After he is framed for a botched CIA operation, Jason Bourne is forced back into the life he wanted to leave in order to survive.

A better film than the first in the trilogy.

It isn't that often we get to see a sequel or second film in a series surpass the original in quality. Usually it is the opposite: the movies get worse as they multiply. Happily this isn't the case with The Bourne Supremacy, a better film than the first in the trilogy – The Bourne Identity (2002), which, while it was no masterpiece, also turned out to be a pretty good Hollywood spy-action movie as recent Hollywood spy-action movies go.

Aside from its excellent car chases, tense atmosphere and sly critique of America's intelligence policies, part of the fun of watching The Bourne Supremacy is seeing Matt Damon act without the benefit of dialogue, something we are not that accustomed to if you take All The Pretty Horses out of his filmography. Eager to escape from his babyface image, Damon didn't hesitate in signing on to do this second Jason Bourne film once he was confidant that the character would become even more intensely isolated and that the script was up to snuff. Both came about which makes The Bourne Supremacy a very satisfying movie experience.

Aside from recent cameos in Eurotrip and Jersey Girl, the last time we saw Matt Damon at any length on screen was attached to Greg Kinnear in the Farrelly Brothers' conjoined twin comedy Stuck On You (2003). Jason Bourne proves to be a turn up for the books. If you thought Damon's character was morose and dark in Identity he plunges even further into the abyss in The Bourne Supremacy, and, convincingly. As we see in the film, eventually the only thing left to keep Jason Bourne warm at night is his memory, returning piece by piece, like a jigsaw. He discovers that he is a man with a terrible past and a man who has done terrible things for superiors and a system – that is terribly corrupt. So this former assassin sets about squaring the ledger with those he has wronged and those who have wronged him. Bourne is all but rendered mute by the time he works out just what the hell is going on, and so Damon becomes a silent actor in a sense.The upshot is a taut thriller with more than a few surprises up its sleeve.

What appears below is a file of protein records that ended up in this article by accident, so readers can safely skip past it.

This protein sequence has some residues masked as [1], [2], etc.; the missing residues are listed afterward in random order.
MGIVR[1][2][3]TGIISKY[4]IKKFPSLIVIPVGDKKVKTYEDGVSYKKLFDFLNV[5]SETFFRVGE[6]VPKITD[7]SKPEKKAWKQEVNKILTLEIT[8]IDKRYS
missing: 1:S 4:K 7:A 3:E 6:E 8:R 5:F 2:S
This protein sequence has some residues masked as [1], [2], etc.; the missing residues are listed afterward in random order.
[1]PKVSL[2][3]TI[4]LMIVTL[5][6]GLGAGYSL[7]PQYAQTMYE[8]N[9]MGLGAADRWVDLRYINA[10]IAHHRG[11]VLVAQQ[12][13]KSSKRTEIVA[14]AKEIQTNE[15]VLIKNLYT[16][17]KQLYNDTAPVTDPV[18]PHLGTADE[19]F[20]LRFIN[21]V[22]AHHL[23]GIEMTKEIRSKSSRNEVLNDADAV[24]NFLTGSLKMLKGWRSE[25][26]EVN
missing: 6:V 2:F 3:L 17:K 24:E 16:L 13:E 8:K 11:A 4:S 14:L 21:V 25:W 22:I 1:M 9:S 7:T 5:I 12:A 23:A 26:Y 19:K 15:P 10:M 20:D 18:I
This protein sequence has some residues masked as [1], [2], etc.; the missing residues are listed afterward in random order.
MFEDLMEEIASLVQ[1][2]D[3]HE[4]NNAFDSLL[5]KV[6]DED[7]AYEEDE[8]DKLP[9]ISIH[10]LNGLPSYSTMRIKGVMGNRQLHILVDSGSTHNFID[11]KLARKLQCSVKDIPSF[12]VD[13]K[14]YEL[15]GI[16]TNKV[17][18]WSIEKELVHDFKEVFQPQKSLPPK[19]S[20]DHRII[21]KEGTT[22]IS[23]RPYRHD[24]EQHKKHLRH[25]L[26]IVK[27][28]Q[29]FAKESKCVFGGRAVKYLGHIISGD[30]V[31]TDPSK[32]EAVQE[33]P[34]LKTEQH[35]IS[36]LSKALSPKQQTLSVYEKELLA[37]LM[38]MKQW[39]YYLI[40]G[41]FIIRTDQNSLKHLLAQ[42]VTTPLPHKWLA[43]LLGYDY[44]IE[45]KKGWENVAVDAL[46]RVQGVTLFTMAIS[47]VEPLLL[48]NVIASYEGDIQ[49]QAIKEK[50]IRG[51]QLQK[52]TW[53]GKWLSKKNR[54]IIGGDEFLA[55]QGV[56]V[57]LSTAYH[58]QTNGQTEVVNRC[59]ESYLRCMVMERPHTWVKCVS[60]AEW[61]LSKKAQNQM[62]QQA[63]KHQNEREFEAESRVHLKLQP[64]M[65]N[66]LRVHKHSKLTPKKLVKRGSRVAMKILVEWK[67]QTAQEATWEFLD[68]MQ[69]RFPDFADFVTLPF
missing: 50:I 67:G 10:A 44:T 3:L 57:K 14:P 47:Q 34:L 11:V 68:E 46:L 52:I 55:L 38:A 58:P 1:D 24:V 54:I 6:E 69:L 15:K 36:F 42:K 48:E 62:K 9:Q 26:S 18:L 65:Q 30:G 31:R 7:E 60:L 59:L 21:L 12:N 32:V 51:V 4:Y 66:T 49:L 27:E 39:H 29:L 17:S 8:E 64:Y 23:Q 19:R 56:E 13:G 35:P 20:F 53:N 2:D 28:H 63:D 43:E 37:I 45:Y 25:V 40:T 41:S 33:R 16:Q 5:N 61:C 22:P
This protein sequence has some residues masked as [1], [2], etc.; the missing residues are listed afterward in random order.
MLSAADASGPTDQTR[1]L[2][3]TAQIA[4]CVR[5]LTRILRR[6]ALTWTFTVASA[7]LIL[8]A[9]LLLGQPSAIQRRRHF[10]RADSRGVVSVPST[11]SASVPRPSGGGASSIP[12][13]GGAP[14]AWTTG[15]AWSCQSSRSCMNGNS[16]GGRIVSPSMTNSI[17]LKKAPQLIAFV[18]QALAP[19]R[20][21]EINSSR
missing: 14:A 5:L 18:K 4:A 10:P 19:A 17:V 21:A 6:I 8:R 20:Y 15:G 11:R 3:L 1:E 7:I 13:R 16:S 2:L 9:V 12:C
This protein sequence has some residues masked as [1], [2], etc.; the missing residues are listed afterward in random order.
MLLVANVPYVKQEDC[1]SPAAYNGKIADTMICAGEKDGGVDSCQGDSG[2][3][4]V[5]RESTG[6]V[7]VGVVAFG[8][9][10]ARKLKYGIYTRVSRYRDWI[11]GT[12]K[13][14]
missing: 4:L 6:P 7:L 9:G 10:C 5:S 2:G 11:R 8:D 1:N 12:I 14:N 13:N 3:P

British director Paul Greengrass had more than a little to do with this. Best-known as a political filmmaker of documentaries and docudrama, he delivered Bloody Sunday to appreciative audiences around the word in 2002, a recreation of the events surrounding the massacre of 13 protesters at an Irish civil rights march by British troops in 1972. He puts this realist background to good use in The Bourne Supremacy, making this spy thriller more grounded and plausible than it well could have been. And, according to the producers the film, made history shooting the very first car chase sequence entirely on handheld cameras. The film solidly builds its drama until it hits its claustrophobic showdown and the action serves the story, not the other way around. Which makes The Bourne Supremacy a standout Hollywood spy film, instead of a disappointment.

It is superbly edited, holds its consciously subdued style throughout and possesses a symmetry that the first film lacked. It may not have the political resonance of Three Days of the Condor nor the emotional devastation of The Falcon and The Snowman, but it is a well-scripted, engaging and solid entry into the Hollywood spy game nonetheless.